Typhoon Hagibis Targets Japan!
As Typhoon Hagibis is heading towards Japan, the island nation is bracing for it’s impact. The storm is currently churning offshore, packing winds of 162kph, and is expected to make landfall late on Saturday night. Hagibis is very dangerous not just because of it’s strength, but it’s sheer size. It’s wind field spans 1400km, which is nearly half the length of Japan.
We sincerely Pray for the Safety of all J-MOAs and our fellow Japanese people as they brace from Super Typhoon Hagibis, which is said to be the Strongest to strike Japan after 50 years. 🙏 #PrayForJapan. pic.twitter.com/JwP2ngDqBT
— TXT INTERNATIONAL | MAGIC (@TXTintl_twt) October 11, 2019
Before coming down to it’s current pressure of 943hPa, Hagibis went from 992hPa to 915hPa within 24 hours, making it the ninth most rapidly intensifying storm in recorded history, and one of the most intense tropical cyclones of 2019. Forecasts are calling for Hagibis to have a central pressure of 950hPa as it makes landfall near Tokyo. If this occurs, it would be the strongest storm to ever hit that region.
#Tokyo #hagibis update. Rain is intensifying hourly. Comes down in sheets, then eases up. Wind picking up too. Sirens & alarms frequent. Peak storm due in about 3 hours. Will hole up in hotel later, stocked on supplies (sushi & beer!), hoping power remains on. Everyone be safe! pic.twitter.com/Cuiu8taf0c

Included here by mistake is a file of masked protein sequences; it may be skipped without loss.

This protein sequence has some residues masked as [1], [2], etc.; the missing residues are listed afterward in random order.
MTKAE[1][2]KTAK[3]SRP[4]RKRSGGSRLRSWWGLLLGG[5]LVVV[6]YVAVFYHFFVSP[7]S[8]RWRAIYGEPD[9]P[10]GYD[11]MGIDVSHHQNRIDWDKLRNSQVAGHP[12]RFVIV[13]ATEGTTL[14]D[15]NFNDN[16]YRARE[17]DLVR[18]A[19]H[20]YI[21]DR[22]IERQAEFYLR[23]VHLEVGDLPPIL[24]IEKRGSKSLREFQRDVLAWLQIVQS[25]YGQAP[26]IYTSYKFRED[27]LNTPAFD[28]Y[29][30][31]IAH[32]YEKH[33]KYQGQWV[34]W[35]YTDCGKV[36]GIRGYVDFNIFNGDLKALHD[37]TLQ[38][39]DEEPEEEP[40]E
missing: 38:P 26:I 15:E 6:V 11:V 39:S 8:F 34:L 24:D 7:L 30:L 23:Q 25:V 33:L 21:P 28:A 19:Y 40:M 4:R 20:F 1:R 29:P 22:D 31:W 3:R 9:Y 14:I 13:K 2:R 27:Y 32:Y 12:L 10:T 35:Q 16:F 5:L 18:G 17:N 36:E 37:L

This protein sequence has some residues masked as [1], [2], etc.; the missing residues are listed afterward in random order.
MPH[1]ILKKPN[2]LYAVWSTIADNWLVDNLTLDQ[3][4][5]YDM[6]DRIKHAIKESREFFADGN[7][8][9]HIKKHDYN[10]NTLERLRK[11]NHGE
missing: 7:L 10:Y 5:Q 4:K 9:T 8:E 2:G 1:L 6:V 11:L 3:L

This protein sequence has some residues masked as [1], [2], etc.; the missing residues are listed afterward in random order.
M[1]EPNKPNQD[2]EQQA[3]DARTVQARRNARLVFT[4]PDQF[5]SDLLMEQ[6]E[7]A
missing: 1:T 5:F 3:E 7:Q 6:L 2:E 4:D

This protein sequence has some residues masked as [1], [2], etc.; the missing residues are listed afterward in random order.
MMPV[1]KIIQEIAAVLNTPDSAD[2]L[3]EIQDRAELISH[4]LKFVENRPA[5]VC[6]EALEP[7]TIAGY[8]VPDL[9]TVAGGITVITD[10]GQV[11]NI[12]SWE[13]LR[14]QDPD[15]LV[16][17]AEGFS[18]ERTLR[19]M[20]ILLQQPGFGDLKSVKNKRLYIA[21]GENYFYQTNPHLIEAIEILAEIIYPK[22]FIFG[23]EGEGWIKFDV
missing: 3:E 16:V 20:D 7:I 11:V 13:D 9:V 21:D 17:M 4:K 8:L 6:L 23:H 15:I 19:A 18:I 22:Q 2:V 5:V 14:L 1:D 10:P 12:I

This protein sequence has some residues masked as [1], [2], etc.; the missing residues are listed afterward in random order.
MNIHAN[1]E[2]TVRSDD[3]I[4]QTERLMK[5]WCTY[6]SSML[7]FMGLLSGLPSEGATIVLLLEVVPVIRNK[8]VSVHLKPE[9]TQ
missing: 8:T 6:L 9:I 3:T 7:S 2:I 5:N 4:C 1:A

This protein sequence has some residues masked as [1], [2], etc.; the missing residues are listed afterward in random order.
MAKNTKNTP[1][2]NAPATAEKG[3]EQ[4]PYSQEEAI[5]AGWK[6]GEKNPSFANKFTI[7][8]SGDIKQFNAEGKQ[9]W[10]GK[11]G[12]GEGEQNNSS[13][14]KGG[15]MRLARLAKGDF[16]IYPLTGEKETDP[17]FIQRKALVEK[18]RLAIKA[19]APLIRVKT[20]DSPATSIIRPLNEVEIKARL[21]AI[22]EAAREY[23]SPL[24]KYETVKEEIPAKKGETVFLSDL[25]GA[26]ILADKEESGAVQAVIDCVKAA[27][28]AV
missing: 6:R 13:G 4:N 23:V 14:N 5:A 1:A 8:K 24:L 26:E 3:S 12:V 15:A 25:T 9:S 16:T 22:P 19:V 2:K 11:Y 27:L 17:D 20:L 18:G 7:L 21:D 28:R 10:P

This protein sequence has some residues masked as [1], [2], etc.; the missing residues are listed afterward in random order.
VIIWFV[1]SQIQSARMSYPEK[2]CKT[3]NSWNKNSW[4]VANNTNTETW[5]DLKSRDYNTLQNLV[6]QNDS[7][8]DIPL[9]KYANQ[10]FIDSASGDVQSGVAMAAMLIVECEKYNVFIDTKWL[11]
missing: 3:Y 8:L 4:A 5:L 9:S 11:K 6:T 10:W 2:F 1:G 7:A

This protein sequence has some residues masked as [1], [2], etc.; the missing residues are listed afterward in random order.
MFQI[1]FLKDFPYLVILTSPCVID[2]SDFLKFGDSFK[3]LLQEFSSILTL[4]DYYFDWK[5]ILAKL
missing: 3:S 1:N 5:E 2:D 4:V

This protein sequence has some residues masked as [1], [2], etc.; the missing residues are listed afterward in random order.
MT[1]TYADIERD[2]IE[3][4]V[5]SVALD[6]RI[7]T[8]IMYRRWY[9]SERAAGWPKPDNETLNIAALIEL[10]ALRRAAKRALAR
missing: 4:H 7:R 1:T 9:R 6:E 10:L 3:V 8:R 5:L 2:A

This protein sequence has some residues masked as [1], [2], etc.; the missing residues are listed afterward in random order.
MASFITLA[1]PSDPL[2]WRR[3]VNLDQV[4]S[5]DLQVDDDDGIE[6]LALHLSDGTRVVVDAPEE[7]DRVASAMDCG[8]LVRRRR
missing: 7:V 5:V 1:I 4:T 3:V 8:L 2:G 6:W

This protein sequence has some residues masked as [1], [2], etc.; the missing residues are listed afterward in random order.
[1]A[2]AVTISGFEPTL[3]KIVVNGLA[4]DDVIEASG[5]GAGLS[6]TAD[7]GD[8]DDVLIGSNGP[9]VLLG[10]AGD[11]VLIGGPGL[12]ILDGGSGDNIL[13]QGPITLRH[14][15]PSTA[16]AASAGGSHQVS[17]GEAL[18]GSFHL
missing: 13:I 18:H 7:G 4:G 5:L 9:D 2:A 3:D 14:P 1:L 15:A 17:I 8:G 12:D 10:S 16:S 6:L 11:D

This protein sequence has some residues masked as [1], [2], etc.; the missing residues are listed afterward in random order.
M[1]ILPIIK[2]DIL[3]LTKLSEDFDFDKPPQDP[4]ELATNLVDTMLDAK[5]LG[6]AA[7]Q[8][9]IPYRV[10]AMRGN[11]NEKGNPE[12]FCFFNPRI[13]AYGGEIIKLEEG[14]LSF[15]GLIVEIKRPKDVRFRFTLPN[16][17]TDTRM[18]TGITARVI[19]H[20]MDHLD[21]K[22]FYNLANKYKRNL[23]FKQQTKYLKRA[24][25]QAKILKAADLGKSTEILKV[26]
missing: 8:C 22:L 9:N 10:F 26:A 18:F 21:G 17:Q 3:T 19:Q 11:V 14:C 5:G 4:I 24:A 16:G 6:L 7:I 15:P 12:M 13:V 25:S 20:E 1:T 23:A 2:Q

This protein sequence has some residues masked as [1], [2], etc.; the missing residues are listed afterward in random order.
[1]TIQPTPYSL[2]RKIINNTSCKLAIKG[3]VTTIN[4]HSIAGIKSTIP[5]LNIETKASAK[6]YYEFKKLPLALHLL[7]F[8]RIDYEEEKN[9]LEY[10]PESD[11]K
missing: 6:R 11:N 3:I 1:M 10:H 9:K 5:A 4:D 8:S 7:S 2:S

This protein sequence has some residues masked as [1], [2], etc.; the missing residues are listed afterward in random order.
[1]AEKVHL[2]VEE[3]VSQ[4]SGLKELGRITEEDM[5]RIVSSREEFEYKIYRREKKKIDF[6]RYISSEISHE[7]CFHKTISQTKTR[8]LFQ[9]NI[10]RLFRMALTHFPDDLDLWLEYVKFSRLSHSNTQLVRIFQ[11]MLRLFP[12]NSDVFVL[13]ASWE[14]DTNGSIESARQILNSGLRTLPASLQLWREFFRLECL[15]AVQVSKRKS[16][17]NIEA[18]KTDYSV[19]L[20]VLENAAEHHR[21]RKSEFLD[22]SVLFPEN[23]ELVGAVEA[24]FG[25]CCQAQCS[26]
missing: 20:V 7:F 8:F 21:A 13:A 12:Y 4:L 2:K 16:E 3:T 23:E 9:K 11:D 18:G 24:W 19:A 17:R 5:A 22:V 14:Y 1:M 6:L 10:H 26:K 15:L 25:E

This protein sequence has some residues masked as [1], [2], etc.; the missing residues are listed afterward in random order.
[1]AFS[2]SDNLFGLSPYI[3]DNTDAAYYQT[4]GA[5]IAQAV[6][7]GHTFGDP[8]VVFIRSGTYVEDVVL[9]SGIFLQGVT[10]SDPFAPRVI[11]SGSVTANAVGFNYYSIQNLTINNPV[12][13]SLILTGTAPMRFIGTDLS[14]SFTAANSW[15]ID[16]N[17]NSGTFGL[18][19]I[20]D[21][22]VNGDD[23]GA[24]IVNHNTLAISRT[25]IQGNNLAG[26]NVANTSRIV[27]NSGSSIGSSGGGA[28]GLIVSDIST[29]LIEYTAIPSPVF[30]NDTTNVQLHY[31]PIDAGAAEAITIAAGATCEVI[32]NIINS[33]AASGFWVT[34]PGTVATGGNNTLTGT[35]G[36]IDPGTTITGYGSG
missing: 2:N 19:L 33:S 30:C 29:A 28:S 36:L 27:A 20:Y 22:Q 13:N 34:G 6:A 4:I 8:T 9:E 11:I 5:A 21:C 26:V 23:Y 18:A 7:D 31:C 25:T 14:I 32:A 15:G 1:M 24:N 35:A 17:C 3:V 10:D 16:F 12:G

— Ross Tucker (@Scienceofsport) October 12, 2019
Hagibis has potential to break records as it is expected to bring wind gusts of up to 216kph, 300-500mm of rain, with some spots seeing up to 800mm, and devastating storm surge, with water levels possibly reaching as high as 13m. If those effects weren’t bad enough, the storm will make landfall during a full moon phase, which will lead to higher than normal tides, and only exacerbate the coastal flooding.
— James Reynolds (@EarthUncutTV) October 11, 2019
Although Japan is no stranger to typhoons, with 11 typhoons approaching, and two directly hitting the country on average every year, Hagibis is coming on the heels of Typhoon Faxai, which struck the region last month. That storm brought record breaking gusts of 207kph, several people were killed, and hundreds of thousands of homes were damaged or destroyed. Many residents remain in shelters, while numerous homes still have plastic tarps in place as makeshift roofs.
— Chezka Nicole Alfas (@itzChezTzukook) October 12, 2019
In preparation of the storm, flights have been canceled, trains halted, and both the Rugby World Cup and Japanese Grand Prix, have postponed games until Sunday. Supermarket shelves have been completely wiped out as shoppers stock up on supplies to get them through the storm.